- to beat with a whip, stick, etc., especially as punishment; whip; scourge.
- to sell, especially aggressively or vigorously.
- to promote; publicize.
Origin of flog
SynonymsSee more synonyms on Thesaurus.com
Examples from the Web for flogging
According to some reports, the flogging of the new mother is to take place in less than two weeks.Obama Adds Insult to Injury for Sharia-Condemned Young Mother in Sudan
June 4, 2014
“We ask actress Leila Hatami be sentenced to one to ten years imprisonment and flogging,” the petition read.The Kiss That Sent Iran Crazy and an Actress to Be Flogged in Public
May 23, 2014
“It was a flogging or worse if you even carried a match into the mine,” one of the French laborers had told Walker Hancock.The Real Monuments Men: The Coronation Chamber of Hitler
February 6, 2014
In a nation of couch potatoes, advertisers know the value of flogging their brands when the orchestra starts to gush.What Venezuela Can Learn From Miss Universe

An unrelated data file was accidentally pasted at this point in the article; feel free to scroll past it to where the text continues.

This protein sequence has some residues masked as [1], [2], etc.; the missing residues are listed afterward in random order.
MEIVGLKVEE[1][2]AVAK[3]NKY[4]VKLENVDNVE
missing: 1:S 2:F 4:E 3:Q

November 13, 2013
Yes, long before Romeo Beckham was starring in ads for Burberry, we Sykes children were flogging schmutter for our parents.The Controversial Kids’ Fashion Week
March 21, 2013
First you must have a flogging for having told an untruth, then we will see to the rest.The Imaginary Invalid
Fortunately for him the poor fellow died as a consequence of the flogging.Captain Blood
"You want a flogging, that's what you do;" said a parent to his unruly son.
I dont value a flogging a straw, nor do I regard a spatting a hair.The Comic Latin Grammar
Taxation, like flogging in the army, never comes on the right part of the back.Nuts and Nutcrackers
Charles James Lever
- (tr) to beat harshly, esp with a whip, strap, etc
- (tr) British slang to sell
- (intr) (of a sail) to flap noisily in the wind
- (intr) to make progress by painful work
- NZ to steal
- flog a dead horse mainly British
- to harp on some long discarded subject
- to pursue the solution of a problem long realized to be insoluble
- flog to death to persuade a person so persistently of the value of (an idea or venture) that he or she loses interest in it
Word Origin and History for flogging
1670s, slang, perhaps a schoolboy shortening of Latin flagellare "flagellate." Related: Flogged; flogging.
Idioms and Phrases with flogging
see beat a dead horse.